Five Things I Learned from the Women’s March

Five Things I Learned from the Women’s March January 23, 2017

Womxn's March Seattle

One. When women are in charge the world is more peaceful.

The march was a gentle moment, just people walking. We can credit this to the fact that it was organized by and around women. Of course there are hawkish women leaders who have authorized war acts, criminal women who have committed assault and murder, women soldiers serving in the military. Even so Joshua Goldstein in War and Gender concluded that in the history of the world it has been mostly men who have gone to war. Cultural gender teaches aggression to men and delegates keeping peace to women. So if you want a peaceful world, put women in leadership.

This is especially true when women of color are in charge.

Women of color confront racism as well as sexism. They work in community and build coalitions. My experience with social justice organizing is that women of color make sure everyone gets heard. I’m proud that the Womxn’s March Seattle was organized by women of all ethnicities and orientations and prioritized women of color on the speaker’s podium.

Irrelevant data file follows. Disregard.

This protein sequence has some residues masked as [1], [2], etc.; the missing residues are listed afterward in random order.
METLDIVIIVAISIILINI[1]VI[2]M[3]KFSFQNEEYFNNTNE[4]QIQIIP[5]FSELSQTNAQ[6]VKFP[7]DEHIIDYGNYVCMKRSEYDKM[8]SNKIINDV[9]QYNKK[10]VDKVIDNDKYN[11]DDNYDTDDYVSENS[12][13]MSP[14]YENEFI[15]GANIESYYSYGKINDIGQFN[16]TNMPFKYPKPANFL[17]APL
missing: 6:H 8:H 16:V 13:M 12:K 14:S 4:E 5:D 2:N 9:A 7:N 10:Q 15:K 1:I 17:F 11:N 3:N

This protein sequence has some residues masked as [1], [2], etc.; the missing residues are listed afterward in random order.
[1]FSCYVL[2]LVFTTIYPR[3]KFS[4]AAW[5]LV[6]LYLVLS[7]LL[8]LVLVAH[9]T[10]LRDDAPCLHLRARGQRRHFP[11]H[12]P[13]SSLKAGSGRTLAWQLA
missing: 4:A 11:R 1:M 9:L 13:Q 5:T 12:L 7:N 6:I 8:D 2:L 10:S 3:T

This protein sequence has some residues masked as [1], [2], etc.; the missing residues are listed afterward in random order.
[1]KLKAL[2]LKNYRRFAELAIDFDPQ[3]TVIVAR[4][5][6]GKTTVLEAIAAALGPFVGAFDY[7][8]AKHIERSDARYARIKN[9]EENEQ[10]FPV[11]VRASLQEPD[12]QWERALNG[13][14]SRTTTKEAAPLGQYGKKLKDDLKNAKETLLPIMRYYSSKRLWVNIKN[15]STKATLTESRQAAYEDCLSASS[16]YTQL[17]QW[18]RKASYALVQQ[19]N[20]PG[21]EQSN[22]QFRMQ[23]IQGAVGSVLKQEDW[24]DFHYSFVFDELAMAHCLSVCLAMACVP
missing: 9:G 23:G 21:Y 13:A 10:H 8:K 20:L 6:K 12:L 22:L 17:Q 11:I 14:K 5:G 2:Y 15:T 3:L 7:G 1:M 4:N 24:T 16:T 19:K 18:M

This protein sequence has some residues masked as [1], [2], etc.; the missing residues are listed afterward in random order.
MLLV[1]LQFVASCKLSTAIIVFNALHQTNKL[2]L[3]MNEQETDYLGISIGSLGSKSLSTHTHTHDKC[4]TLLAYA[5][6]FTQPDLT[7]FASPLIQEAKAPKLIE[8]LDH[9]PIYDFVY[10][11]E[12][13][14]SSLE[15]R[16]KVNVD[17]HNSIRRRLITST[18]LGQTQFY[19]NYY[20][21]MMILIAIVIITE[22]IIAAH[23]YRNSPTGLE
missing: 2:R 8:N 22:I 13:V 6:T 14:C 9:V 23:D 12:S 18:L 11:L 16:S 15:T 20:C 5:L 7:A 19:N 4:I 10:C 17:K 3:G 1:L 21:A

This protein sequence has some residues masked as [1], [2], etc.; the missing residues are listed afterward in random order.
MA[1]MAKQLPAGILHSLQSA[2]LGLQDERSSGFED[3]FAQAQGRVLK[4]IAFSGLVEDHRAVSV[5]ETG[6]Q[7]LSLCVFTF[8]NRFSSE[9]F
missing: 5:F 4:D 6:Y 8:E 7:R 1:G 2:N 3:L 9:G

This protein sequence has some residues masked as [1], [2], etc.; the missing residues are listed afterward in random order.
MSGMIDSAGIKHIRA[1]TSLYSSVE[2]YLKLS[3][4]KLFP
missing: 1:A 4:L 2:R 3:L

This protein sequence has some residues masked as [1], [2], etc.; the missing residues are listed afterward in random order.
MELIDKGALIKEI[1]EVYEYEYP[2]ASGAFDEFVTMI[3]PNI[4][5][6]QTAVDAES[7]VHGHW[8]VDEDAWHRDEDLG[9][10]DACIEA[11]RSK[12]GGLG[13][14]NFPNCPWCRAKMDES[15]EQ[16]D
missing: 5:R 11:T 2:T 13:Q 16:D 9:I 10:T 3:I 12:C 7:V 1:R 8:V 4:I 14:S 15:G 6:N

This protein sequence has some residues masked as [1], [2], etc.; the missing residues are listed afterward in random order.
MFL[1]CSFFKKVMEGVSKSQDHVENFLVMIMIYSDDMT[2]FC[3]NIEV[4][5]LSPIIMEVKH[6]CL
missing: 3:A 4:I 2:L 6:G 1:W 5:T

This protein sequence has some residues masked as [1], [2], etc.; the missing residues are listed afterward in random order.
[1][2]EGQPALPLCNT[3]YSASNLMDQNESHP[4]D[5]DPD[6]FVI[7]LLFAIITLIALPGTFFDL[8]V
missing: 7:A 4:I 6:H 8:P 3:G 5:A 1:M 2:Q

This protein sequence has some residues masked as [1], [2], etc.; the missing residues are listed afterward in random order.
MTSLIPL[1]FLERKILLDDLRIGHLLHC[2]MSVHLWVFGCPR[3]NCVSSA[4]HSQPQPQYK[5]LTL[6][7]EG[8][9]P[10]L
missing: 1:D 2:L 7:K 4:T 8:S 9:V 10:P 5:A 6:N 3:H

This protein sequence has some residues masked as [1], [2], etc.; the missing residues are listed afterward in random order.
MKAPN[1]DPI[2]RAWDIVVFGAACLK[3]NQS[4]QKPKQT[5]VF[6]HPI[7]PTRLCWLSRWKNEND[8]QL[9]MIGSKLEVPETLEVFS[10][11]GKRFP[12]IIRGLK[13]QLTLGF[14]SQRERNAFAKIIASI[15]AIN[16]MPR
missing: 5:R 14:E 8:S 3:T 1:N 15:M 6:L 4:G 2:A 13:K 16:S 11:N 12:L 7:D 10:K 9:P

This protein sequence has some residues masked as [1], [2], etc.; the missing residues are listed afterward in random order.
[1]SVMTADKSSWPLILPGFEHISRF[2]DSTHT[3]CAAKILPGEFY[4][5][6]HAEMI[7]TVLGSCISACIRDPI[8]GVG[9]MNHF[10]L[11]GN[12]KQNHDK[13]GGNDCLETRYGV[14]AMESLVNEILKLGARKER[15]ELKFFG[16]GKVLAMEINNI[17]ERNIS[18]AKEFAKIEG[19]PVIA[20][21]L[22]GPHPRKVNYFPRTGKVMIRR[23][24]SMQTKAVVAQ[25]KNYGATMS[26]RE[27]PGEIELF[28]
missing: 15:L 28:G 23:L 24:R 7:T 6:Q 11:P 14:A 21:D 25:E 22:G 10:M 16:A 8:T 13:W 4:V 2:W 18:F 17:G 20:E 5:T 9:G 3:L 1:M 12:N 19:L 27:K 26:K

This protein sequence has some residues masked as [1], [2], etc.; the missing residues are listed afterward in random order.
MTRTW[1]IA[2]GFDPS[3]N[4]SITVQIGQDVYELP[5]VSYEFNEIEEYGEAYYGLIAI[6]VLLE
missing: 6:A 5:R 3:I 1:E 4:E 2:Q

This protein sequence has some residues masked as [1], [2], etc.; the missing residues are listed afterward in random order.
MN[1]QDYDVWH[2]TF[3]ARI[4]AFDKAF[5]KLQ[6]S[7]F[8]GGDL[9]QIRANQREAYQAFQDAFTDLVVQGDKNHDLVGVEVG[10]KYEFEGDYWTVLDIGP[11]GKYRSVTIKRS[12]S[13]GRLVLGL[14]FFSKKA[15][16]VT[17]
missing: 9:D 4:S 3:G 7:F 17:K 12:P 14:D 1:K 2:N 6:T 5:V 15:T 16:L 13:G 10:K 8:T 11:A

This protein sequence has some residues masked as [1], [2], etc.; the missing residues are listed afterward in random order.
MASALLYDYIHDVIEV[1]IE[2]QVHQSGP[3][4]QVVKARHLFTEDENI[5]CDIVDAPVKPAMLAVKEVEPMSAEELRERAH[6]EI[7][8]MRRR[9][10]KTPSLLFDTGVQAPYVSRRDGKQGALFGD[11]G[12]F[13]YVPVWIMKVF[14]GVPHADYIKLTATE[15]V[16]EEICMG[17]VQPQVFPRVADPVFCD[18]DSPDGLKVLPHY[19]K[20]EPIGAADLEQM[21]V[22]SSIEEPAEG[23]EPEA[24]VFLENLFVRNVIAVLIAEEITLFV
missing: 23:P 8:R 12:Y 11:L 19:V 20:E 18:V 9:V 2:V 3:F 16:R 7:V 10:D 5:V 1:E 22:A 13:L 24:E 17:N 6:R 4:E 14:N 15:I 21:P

Police presence was supportive.

It helped that there weren’t many police at the event and that they were not in riot gear. I saw many fewer police at this event than at what is being protected. Black Lives Matter events are significantly more tense and the riot gear comes out.

Two. Women’s issues are human issues.

On Jan. 21 2017 women didn’t just march for an end to violence against women, or equal pay for equal work, or parity access to positions of power. We didn’t just march for issues that affect women. Marchers carried signs about education, health care, immigrant protection. There were a lot of “Black Lives Matter” T-shirts. Each message spoke to one issue, but in the aggregate they covered any human concern imaginable.

In the New Yorker Jia Tolentino argued “it made sense to organize the first major post-Inauguration protest march around women, who are almost fifty-one per cent of the American population, who have been maligned and attacked by the new President, and who make up a group within which every other vulnerable population exists.”

Women’s events are inclusive.